Good Housekeeping’s Pantene Shine Strong High Tea|27 August 2015
When an invite to Good Housekeeping’s Pantene Shine Strong High Tea dropped into my inbox, I cleared my schedule. I never pass on cake and a cuppa.
It wasn’t all carbs and crumbs at the lyrical Shepstone Gardens though. Proceeds from the the High Tea benefited Sisters4Sisters, a community-based non-profit who, among other aims, works towards empowering women in abusive situations. The event’s overarching theme was one of unapologetic strength. SA Fashion Week founder and director, Lucilla Booyzen welcomed us as confidants, sharing her story of a life designed by dreams and drive.
Lucilla Booyzen shares her unflinchingly honest life story. “I wanted to live my life without any secrets.” #GHShineStrong
Unless I’m bound to by blood or emotional bondage, I unfollow people on Instagram who regularly post motivational masturbation and obvious life affirmations overlaid on bokeh backgrounds. Therefore, I’m not generally appreciative of inspirational woowoo, but listening to Booyzen, and the other speakers, I felt a current drill through me. Maybe it was the glycaemic load from the milktart cupcake I’d just inhaled. Maybe it was the realisation that I could in fact rewrite my life script anytime I wanted to. My take-home (along with the sexy Tupperware in the goodie bag) was the recognition that my own strengths lie in being resilient and re-inventive.
The malaise of areas within proximity of Johannesburg’s CBD is that they bear the preceding reputation of being crime-besieged. Visitors approach with a sense of caution, any business undertaken is scored by urgency.
However, in the eastern part of Jeppestown, in the historic suburb of Belgravia, that anxiety is quickly displaced. Should one take pause at the corner of Marshall and Kerk street, one will hear a singular chorus filtering through the gates of the neat building that houses Madressah Zia-ul-Badr (MZB). Verses from the Qur’aan, in multitudes of voices, rise up and out into the tree-lined streets. It is a sound that soothes even the non-Muslim neighbours says Qari Moosa Seedat, one of the madressah’s founders. “People’s perceptions are that this area is rough. This is not so. We are kilometres away from the hostels that were recently in the news regarding the xenophobic attacks. This area, old Belgravia where the mine managers used to live, is actually quite spiritual. All denominations have their presence here. There are also a number of schools in the area.”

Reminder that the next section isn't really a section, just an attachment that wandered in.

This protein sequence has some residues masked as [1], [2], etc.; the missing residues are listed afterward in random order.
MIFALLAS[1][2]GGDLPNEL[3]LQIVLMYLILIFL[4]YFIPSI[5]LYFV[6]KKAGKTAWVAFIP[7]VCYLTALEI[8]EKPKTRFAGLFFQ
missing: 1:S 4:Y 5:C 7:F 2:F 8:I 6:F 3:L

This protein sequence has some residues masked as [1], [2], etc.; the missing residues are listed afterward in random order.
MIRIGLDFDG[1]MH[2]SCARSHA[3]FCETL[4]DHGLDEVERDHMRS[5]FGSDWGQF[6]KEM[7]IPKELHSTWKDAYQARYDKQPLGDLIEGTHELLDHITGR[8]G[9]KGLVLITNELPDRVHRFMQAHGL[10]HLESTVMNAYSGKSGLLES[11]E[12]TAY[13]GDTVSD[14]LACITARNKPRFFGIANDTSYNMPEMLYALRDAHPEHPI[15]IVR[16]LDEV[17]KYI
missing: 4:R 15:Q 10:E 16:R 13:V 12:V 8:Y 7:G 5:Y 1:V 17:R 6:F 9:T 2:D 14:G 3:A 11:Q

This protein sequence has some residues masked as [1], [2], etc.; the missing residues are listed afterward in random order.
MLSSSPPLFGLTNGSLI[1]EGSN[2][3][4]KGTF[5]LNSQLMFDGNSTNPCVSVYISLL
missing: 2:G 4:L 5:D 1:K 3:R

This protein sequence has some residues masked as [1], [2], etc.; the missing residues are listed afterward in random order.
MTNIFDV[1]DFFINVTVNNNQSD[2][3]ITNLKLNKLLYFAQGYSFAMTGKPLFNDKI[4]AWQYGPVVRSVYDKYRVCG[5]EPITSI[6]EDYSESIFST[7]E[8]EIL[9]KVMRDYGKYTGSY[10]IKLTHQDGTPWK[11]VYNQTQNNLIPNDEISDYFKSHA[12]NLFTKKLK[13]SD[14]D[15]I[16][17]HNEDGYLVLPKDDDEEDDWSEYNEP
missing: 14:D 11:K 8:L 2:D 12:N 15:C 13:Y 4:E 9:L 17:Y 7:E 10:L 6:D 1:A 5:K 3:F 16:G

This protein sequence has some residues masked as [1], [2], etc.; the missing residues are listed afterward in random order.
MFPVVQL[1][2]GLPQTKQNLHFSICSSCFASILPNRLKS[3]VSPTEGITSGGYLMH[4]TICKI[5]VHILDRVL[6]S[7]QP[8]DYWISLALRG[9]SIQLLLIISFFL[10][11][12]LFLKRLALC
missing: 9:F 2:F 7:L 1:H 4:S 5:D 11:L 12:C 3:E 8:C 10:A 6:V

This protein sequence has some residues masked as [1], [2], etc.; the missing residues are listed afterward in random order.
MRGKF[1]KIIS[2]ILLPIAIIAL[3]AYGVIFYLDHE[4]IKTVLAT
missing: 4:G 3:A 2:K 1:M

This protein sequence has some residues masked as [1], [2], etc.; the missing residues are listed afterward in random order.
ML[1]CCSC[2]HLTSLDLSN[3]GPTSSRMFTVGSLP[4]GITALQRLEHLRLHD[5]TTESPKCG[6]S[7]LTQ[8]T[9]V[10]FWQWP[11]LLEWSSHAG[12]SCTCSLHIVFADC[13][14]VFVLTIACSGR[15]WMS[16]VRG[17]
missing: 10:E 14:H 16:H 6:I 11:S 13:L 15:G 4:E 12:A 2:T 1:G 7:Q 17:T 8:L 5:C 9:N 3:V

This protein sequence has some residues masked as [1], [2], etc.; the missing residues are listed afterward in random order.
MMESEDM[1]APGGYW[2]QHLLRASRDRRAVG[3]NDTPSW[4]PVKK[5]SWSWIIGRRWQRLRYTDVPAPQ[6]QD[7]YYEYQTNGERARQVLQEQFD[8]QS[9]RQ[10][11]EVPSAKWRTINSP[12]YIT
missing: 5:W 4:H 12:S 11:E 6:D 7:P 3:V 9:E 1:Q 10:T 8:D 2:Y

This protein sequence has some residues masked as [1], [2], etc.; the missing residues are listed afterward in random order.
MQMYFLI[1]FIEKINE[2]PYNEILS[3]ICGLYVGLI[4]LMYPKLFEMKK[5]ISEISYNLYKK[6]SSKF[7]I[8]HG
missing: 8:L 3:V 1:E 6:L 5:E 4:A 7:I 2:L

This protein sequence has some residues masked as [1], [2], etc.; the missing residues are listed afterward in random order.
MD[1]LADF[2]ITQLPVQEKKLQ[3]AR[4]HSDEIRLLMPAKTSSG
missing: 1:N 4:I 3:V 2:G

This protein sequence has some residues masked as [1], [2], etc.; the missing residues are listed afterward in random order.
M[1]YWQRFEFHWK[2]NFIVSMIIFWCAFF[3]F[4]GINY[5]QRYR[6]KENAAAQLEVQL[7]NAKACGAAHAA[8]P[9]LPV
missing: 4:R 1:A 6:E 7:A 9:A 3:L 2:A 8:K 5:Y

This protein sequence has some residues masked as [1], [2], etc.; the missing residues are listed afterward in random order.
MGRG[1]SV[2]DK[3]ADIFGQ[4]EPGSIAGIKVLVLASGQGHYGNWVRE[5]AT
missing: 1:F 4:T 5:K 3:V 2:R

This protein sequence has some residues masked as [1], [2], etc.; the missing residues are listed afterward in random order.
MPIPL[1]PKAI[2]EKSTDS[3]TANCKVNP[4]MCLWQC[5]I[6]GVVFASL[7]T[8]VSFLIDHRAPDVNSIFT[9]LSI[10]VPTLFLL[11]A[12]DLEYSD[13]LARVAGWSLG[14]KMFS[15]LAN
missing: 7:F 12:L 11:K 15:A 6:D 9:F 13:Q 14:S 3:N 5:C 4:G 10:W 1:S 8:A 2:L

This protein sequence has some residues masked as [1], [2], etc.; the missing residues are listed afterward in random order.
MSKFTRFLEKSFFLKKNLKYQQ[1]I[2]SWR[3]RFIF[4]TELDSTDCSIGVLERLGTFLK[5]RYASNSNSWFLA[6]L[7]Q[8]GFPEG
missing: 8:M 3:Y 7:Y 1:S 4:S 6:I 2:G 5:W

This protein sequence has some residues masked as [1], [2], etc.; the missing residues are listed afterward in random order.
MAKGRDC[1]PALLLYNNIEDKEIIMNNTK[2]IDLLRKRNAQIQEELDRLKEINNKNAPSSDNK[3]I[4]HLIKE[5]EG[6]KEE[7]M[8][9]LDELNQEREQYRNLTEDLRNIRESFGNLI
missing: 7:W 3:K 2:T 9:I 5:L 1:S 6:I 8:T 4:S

MZB is a key addition to this suburb’s scholarly and spiritual legacy. The institute was established in 1988 with the aim of equipping those entering the fold of Islam, and those facing a myriad of socio-economic challenges, with a high standard of Islamic education. “This ensures that when they return to their communities, the result is the continual propagation of Islam,” says Qari Seedat. The Darul-Hifz complex, was officially opened in November of 2012 and includes a Masjid, student hostel, kitchen, dining hall and living quarters for staff and their families.
The student population is diverse, there are 16 African countries being represented, along with three students from the USA, who were sent to the madressah by their grandmother. “We’ve never traditionally advertised the Madressah,” says Qari Seedat. “Our applications come in via word of mouth. We often have students who are sent here by families who’ve already had other members come through our doors. You’ll find students who come from specific backgrounds or tribes. For instance we have a student who is now the fourth son in his family doing Hafizul Qur’aan here. They are originally from Mali, now based in Angola. Some of our students are orphans and some of them have the support of a family or tribal structure back home.”